Avicularia tarantulas exhibit crucial ecological behaviors such as pest control. Their diet consists mainly of insects, which helps to regulate insect populations and maintain the biodiversity of their rainforest homes. Their unique ability to jump and run swiftly is not only a defense mechanism but also an adaptation that reflects their arboreal lifestyle, allowing them to escape predators and catch prey.

Natural Predator: In the wild, Avicularia tarantulas face predation from birds, larger mammals, and other spiders. Their survival amidst these threats is indicative of their adaptability and the intricate balance of the rainforest ecosystem.

Prey-Predator Dynamics: These tarantulas employ their venom effectively to subdue insects, which constitutes their primary diet. This interaction is essential for the control of insect populations in their habitat, demonstrating a complex prey-predator dynamic that is vital for the ecological health of their environment.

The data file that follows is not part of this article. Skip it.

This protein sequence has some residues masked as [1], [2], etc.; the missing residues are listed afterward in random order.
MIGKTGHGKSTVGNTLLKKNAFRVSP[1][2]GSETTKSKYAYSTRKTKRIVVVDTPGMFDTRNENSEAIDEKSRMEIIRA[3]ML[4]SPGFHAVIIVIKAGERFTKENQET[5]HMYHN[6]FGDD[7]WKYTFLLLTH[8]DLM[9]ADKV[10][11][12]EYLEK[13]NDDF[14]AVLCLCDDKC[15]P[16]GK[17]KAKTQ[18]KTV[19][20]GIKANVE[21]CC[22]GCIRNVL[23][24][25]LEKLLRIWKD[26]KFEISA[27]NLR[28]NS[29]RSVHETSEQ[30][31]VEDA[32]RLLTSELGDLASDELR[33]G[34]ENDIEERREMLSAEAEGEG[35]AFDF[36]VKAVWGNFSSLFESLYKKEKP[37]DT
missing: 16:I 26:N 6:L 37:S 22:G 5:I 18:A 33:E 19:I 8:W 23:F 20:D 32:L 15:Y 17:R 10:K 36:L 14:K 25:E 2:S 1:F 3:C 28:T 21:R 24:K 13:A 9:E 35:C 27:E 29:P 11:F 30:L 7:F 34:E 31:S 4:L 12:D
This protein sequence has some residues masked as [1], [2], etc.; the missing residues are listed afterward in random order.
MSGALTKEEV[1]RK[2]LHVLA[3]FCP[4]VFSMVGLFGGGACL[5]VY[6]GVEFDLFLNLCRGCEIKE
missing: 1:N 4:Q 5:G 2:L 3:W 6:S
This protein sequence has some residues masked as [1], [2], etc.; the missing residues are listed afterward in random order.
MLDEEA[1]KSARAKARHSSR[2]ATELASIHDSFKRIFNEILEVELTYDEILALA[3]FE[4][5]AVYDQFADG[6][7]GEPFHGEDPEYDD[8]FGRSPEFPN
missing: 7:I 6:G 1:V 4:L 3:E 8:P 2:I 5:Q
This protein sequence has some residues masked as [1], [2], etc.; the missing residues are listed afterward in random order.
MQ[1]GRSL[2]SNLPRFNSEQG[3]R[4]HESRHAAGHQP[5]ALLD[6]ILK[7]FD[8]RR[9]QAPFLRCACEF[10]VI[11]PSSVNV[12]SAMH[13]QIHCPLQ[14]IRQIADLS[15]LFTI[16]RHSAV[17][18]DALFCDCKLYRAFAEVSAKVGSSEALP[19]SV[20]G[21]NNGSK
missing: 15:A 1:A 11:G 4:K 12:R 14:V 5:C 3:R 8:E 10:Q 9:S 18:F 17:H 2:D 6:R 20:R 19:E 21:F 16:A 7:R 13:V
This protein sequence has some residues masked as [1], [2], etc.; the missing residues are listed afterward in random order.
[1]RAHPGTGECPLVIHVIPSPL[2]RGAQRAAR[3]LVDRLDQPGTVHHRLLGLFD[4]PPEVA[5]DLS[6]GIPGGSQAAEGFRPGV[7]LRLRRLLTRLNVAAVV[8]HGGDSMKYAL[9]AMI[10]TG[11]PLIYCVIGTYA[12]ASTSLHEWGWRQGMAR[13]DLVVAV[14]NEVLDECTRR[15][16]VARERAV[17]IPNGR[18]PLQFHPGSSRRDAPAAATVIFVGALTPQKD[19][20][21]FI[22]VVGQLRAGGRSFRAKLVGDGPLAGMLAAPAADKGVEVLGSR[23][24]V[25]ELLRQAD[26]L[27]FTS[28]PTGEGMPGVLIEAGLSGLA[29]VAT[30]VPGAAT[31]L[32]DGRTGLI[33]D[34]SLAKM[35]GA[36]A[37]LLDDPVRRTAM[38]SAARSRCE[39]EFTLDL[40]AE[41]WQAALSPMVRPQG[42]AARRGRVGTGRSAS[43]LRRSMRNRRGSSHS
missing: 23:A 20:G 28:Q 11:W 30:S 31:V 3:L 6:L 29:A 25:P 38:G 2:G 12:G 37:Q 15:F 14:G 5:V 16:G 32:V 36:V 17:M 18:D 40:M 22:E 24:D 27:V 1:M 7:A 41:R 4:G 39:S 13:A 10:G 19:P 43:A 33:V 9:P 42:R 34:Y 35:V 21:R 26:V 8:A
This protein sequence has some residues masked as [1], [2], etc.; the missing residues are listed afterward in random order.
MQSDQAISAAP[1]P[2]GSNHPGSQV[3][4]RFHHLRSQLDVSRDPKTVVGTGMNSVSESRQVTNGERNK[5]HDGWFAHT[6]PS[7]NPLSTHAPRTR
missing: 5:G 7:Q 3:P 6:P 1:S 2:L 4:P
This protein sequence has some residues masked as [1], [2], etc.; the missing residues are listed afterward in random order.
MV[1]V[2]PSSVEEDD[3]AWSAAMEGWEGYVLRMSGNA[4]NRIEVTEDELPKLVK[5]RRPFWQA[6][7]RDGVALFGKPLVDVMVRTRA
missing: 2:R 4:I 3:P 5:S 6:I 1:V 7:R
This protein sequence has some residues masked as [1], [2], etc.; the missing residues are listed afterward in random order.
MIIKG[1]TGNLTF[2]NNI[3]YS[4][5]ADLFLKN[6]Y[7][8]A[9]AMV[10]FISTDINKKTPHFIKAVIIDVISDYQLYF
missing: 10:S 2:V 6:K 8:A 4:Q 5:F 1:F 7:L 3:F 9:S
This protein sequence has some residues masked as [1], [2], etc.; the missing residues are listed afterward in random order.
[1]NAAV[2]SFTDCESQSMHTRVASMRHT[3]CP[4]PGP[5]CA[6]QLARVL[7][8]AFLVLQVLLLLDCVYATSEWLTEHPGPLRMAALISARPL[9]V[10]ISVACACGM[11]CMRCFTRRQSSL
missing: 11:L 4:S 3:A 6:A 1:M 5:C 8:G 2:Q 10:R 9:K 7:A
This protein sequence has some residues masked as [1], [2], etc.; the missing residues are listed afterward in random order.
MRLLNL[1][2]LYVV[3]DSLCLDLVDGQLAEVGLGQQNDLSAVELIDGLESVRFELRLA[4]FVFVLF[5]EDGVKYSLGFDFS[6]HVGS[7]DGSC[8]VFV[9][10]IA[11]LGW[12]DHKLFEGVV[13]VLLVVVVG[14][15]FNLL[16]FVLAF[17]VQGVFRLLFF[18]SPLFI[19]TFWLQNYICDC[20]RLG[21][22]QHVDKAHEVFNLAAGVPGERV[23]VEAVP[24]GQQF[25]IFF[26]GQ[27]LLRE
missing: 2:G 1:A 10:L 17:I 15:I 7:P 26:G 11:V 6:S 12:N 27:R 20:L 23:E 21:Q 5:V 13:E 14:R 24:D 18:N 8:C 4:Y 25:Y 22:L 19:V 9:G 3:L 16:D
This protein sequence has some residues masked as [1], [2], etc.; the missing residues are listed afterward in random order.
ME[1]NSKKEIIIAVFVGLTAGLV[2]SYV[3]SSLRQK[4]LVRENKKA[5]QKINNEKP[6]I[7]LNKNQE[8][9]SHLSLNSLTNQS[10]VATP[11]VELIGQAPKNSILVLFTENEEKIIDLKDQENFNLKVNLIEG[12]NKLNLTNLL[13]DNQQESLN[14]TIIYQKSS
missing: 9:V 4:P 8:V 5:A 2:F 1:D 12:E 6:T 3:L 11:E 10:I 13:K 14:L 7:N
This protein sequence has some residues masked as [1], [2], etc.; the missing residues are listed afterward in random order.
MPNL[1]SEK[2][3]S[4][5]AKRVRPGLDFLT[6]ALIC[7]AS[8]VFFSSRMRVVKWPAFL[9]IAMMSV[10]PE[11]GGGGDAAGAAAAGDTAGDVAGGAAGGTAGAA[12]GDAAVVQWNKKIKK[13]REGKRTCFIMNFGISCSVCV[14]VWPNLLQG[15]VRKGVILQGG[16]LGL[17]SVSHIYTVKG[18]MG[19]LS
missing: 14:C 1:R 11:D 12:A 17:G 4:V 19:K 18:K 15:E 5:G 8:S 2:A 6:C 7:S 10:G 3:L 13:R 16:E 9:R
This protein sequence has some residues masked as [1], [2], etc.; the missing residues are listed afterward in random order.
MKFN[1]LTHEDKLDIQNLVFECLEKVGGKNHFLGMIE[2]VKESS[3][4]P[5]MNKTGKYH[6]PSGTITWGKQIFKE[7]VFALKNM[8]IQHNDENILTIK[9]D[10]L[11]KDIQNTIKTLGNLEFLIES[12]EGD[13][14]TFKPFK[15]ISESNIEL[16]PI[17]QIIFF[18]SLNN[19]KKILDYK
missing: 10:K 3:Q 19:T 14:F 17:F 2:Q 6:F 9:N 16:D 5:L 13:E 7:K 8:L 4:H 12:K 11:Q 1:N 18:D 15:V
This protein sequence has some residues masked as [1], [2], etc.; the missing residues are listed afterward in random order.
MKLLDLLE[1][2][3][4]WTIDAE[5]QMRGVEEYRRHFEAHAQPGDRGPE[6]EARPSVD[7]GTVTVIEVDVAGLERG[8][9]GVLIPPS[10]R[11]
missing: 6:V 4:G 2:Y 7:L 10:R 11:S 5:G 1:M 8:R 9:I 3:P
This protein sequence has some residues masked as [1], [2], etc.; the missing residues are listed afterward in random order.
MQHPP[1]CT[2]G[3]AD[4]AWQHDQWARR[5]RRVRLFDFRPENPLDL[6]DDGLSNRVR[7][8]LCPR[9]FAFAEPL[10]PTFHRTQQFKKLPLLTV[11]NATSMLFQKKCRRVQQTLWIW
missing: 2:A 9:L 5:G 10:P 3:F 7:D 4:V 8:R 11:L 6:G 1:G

Relationship with Humans: The relationship between Avicularia tarantulas and humans is one of fascination and respect. While their bites are rare and generally not harmful, they are often kept as exotic pets due to their striking appearance and docile nature. This has led to a greater interest in and awareness of the need to conserve their natural habitats.

Quick Facts

DistributionSouth America
HabitatRainforest and moist areas
DietInsects
Web TypeSperm web for mating
LifespanMales: 3-4 years
Females: 10-12 years

Avicularia Juruensis

Did You Know

  • French naturalist Lamarck described this species for the first time in 1818.
  • Pinktoe tarantula (Avicularia avicularia) one of the significant species of this genus is mostly kept as pets.